22. Kubota K, Murakami K, Inoue T, et al. Additional value of FDG-PET to contrast enhanced-computed tomography (CT) for the diagnosis of mediastinal lymph node metastasis in non-small cell lung cancer: a Japanese multicenter clinical study. Ann Nucl Med. 2011;25:777-86.

23. Darling GE, Maziak DE, Inculet RI, et al. Positron emission tomography-computed tomography compared with invasive mediastinal staging in non-small cell lung cancer: results of mediastinal staging in the early lung positron emission tomography trial. J Thorac Oncol. 2011;6:1367-72.

24. Bille A, Pelosi E, Skanjeti A, et al. Preoperative intrathoracic lymph node staging in patients with non-small-cell lung cancer: accuracy of integrated positron emission tomography and computed tomography. Eur J Cardiothorac Surg. 2009;36:440-5.

25. Cerfolio RJ, Bryant AS, Ojha B, Eloubeidi M. Improving the inaccuracies of clinical staging of patients with NSCLC: a prospective trial. Ann Thorac Surg. 2005;80:1207-13.

26. Bruzzi JF, Komaki R, Walsh GL, et al. Imaging of non-small cell lung cancer of the superior sulcus: part 2: initial staging and assessment of resectability and therapeutic response. Radiographics. 2008;28:561-72.

27. Imai K, Minamiya Y, Saito H, et al. Diagnostic imaging in the preoperative management of lung cancer. Surg Today. 2013 Jul 10. [Epub ahead of print]

28. Vazquez-Sequeiros E, Levy MJ, Van Domselaar M, et al. Diagnostic yield and safety of endoscopic ultrasound guided fine needle aspiration of central mediastinal lung masses. Diagn Ther Endosc. 2013;2013:150492.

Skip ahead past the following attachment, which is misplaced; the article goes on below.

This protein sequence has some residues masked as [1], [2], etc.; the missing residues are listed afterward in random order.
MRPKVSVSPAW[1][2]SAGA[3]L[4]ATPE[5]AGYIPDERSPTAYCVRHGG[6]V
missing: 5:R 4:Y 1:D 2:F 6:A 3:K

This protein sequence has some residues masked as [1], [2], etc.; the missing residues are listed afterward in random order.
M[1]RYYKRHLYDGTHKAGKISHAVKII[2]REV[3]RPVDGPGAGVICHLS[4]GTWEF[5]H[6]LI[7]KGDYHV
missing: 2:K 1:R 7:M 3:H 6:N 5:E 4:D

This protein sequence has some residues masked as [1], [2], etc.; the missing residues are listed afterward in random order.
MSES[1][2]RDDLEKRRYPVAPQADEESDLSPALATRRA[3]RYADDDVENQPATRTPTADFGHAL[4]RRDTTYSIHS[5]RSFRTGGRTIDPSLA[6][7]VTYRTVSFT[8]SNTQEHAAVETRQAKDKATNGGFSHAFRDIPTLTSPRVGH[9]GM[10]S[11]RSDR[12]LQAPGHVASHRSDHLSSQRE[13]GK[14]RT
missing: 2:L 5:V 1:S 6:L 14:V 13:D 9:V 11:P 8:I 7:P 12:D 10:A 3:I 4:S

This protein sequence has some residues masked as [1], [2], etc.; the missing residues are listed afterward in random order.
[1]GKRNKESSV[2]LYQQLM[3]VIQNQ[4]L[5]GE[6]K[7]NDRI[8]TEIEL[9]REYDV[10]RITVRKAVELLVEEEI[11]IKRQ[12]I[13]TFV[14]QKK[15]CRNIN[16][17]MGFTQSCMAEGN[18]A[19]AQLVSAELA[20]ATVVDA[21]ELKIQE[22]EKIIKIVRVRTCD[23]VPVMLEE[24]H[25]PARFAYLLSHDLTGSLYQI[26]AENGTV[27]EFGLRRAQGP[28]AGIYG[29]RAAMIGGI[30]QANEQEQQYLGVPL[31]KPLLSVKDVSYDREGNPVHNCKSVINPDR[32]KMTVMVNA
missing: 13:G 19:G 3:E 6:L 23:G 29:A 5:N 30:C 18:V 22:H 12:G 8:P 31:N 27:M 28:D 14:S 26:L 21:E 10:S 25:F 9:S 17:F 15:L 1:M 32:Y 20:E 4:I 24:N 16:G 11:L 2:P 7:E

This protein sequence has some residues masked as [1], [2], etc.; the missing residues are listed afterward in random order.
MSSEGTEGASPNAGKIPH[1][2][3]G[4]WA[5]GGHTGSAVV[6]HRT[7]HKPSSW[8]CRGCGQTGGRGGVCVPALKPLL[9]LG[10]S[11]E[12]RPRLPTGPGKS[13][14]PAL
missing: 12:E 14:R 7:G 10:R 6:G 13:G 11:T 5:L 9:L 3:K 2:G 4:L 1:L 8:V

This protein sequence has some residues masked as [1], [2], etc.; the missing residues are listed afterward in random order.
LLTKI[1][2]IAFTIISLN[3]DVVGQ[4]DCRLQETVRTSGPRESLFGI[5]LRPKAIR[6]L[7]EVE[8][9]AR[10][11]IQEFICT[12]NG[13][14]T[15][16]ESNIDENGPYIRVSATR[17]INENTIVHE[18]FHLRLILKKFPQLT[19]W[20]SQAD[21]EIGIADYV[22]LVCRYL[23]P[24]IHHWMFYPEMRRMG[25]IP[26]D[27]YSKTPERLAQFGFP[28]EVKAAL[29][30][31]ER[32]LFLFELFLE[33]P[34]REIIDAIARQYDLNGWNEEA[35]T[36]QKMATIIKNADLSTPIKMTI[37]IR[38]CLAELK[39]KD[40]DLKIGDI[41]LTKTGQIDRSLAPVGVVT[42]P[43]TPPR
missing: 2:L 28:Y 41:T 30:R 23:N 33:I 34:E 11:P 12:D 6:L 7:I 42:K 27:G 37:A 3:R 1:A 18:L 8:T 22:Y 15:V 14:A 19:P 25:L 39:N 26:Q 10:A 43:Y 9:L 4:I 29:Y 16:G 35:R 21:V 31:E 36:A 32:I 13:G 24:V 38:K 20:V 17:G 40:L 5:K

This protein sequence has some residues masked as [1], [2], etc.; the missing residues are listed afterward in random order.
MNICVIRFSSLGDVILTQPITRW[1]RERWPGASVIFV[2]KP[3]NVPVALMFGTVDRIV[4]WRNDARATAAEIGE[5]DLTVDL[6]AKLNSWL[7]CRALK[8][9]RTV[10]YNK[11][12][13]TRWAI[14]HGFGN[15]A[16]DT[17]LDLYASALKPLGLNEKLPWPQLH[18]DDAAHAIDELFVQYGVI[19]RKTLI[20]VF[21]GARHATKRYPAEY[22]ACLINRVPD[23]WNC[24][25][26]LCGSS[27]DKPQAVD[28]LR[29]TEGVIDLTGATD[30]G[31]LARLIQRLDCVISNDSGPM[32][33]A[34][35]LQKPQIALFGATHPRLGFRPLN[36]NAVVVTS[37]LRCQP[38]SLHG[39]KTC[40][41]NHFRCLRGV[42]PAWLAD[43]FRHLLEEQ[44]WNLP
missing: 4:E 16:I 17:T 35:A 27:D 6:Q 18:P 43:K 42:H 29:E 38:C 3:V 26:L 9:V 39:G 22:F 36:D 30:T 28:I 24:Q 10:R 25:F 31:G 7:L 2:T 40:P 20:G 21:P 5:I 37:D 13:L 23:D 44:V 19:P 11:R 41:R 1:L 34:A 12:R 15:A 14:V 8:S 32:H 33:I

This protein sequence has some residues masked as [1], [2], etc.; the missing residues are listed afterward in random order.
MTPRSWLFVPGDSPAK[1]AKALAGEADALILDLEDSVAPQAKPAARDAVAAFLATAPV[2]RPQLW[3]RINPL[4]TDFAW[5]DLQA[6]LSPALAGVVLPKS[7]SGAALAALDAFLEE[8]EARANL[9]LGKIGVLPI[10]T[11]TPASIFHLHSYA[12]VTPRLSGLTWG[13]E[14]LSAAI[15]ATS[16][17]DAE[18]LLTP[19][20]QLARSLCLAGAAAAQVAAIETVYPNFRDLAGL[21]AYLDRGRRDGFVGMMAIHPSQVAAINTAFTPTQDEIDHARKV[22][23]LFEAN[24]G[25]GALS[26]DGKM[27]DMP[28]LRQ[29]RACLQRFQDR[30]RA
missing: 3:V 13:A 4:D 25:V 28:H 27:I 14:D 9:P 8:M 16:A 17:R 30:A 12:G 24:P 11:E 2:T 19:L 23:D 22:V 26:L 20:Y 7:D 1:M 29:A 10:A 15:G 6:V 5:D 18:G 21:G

29. Caterino U, Dialetto G, Covino FE, et al. The usefulness of transesophageal echocardiography in the staging of locally advanced lung cancer. Monaldi Arch Chest Dis. 2007;67:39-42.

30. Liu XY, Liu FY, Wang Z, Chen G. Management and surgical resection for tumors of the trachea and carina: experience with 32 patients. World J Surg. 2009;33:2593-8.

31. Macchiarini P, Altmayer M, Go T, et al. Technical innovations of carinal resection for nonsmall-cell lung cancer. Ann Thorac Surg. 2006;82:1989-97.

32. Khargi K, Duurkens VA, Verzijlbergen FF, et al. Pulmonary function after sleeve lobectomy. Ann Thorac Surg. 1994;57:1302-4.

33. Watanabe Y, Shimizu J, Oda M, et al. Results in 104 patients undergoing bronchoplastic procedures for bronchial lesions. Ann Thorac Surg. 1990;50:607-14.

34. Okada M, Yamagishi H, Satake S, et al. Survival related to lymph node involvement in lung cancer after sleeve lobectomy compared with pneumonectomy. J Thorac Cardiovasc Surg. 2000;119:814-9.

35. Porhanov VA, Poliakov IS, Selvaschuk AP, et al. Indications and results of sleeve carinal resection. Eur J Cardiothorac Surg. 2002;22:685-94.

36. Takeda S, Maeda H, Koma M, et al. Comparison of surgical results after pneumonectomy and sleeve lobectomy for non-small cell lung cancer: trends over time and 20-year institutional experience. Eur J Cardiothorac Surg. 2006;29:276-80.

37. Berthet JP, Paradela M, Jimenez MJ, et al. Extended sleeve lobectomy: one more step toward avoiding pneumonectomy in centrally located lung cancer. Ann Thorac Surg. 2013;96:1988-97.

38. Tedder M, Anstadt MP, Tedder SD, Lowe JE. Current morbidity, mortality, and survival after bronchoplastic procedures for malignancy. Ann Thorac Surg. 1992;54:387-91.